Woman gets letter 31 years later to claim $2 from deceased mum's CPF

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“CPF are you trying to fool me or mock me after 31 years?"

Sometimes, when we can’t get the answers we want, taking it to our social media can be a much more effective way. At least, that’s what happened for Rahayu Mazlan, who sought to get to the bottom of the matter after receiving a letter from the Central Provident Fund (CPF) Board 31 years after her mum’s death. Anyone would think that the CPF withdrawal processing time took way too long… 

CPF Withdrawal Processing Time: “I was just curious about what’s going on”

According to the Straits Times, Rahayu Binte Mazlan, 51, had already obtained some CPF monies upon her mother’s death in 1987.

However, 31 years later, a letter dated October 4 from the CPF Board made its way to the housewife after being nominated as her mum’s beneficiary.

src=https://sg admin.theasianparent.com/wp content/uploads/sites/12/2018/11/cpf money.jpg Woman gets letter 31 years later to claim $2 from deceased mum's CPF

The long CPF withdrawal processing time was in question. | Photo: Rahayu Mazlan

She approached an officer at the Tampines CPF branch to seek an explanation after lunch but her queries were unanswered.

As such, she took to Facebook on Oct 18 “hoping to get to the bottom of the matter”.

Rahayu: “I went to CPF yesterday. I said that since they had kept my late mum’s money, they should pay interest. They say that her case was after review so no interest. What I don’t understand is that why after 31 yrs then they review? What is going on with our CPF?”

Apparently, it was part of its “regular reviews” that led them to find “some leftover savings in her late mother’s account”. And it was supposed to be disbursed to her within two months in 1987.

A CPF Board spokesman in response to ST’s queries says that the amount was retained for a specific housing-related transaction.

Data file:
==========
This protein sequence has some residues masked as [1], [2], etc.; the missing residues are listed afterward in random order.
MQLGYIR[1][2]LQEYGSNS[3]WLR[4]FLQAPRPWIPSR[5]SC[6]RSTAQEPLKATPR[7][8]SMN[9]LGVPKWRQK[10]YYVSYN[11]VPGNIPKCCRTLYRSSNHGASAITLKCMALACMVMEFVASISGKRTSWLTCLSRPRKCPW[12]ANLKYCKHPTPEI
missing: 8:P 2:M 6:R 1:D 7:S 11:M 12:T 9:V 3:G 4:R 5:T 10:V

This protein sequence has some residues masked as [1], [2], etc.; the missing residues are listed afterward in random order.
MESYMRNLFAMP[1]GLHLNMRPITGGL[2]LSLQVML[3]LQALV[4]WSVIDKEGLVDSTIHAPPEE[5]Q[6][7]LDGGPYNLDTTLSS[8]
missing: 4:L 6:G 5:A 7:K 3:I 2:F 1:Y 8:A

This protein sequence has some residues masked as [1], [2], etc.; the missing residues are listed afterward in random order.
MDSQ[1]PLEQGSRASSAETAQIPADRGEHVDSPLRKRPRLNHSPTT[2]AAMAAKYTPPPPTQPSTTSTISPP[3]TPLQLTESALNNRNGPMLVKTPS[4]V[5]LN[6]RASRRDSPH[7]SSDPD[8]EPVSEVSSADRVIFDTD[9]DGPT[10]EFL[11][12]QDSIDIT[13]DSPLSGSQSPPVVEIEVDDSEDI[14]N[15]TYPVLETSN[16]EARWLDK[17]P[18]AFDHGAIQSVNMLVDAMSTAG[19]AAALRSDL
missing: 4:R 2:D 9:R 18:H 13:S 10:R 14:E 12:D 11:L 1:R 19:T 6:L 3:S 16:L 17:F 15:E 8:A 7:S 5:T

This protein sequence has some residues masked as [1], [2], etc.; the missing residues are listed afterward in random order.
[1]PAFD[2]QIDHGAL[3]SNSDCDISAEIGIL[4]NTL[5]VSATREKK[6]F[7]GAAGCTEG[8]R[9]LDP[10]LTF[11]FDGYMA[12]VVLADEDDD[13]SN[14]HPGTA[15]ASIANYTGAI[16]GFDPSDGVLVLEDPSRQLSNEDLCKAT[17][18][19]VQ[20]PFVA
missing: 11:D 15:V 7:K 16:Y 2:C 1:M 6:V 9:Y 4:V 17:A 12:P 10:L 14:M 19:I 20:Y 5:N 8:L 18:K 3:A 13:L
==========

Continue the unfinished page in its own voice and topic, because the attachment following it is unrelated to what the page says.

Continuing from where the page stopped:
Rahayu even e-mailed CPF, wanting to know how regular the reviews were given — seeing that a long time was taken to discover the balance.

Over time, the interest accumulated and “was deducted several months later for the transaction”. It led to an outstanding balance of under $2, the spokesman added. 

When Singaporeans buy properties using their CPF monies, they have to pay back the interest accrued back to the CPF board after they sell them. However, it appears that the same rule does not apply to CPF board holding on to the monies of deceased Singaporeans, as learnt by Rahayu.

The mother of five and grandma of seven in her Facebook Post: “CPF are you trying to fool me or mock me after 31 years? Before I got kids till now I have grandkids. Don’t know if I should be happy or angry”.

Even netizens jumped in to leave their comments, whether in favour of Rahayu, or not. 

src=https://sg admin.theasianparent.com/wp content/uploads/sites/12/2018/11/jeffreyteng.png Woman gets letter 31 years later to claim $2 from deceased mum's CPF

src=https://sg admin.theasianparent.com/wp content/uploads/sites/12/2018/11/teojengyih.png Woman gets letter 31 years later to claim $2 from deceased mum's CPF src=https://sg admin.theasianparent.com/wp content/uploads/sites/12/2018/11/Rahayu mazlan.png Woman gets letter 31 years later to claim $2 from deceased mum's CPF  src=https://sg admin.theasianparent.com/wp content/uploads/sites/12/2018/11/gerytee.png Woman gets letter 31 years later to claim $2 from deceased mum's CPF

What Are The Next Steps In Place?

The time spent to process the CPF withdrawal may be long but it was in the board’s effort to “disburse all unclaimed monies to beneficiaries”.

In line with CPF legislation, all outstanding CPF balances in dead CPF members’ accounts will earn interest up to seven years from the date of death. Thereafter, interest payment will cease.

If you’re one of the nominee(s) of the deceased member’s CPF savings, see how you can apply for the withdrawal below:

Online using my cpf

  1. Login with your Singpass.
  2. Submit an online application via My Requests.

Mail

  1. Download and complete the Application Form to Withdraw Deceased Member’s CPF.
  2. Mail it to:

Central Provident Fund Board
Withdrawal Schemes Department (WSD)
238B Thomson Road
#08-00 Tower B Novena Square
Singapore 307685

Upon receipt of your application and supporting documents (if applicable), payment will be made according to our service standards

Source: The Straits Times, Central Provident Fund Board 

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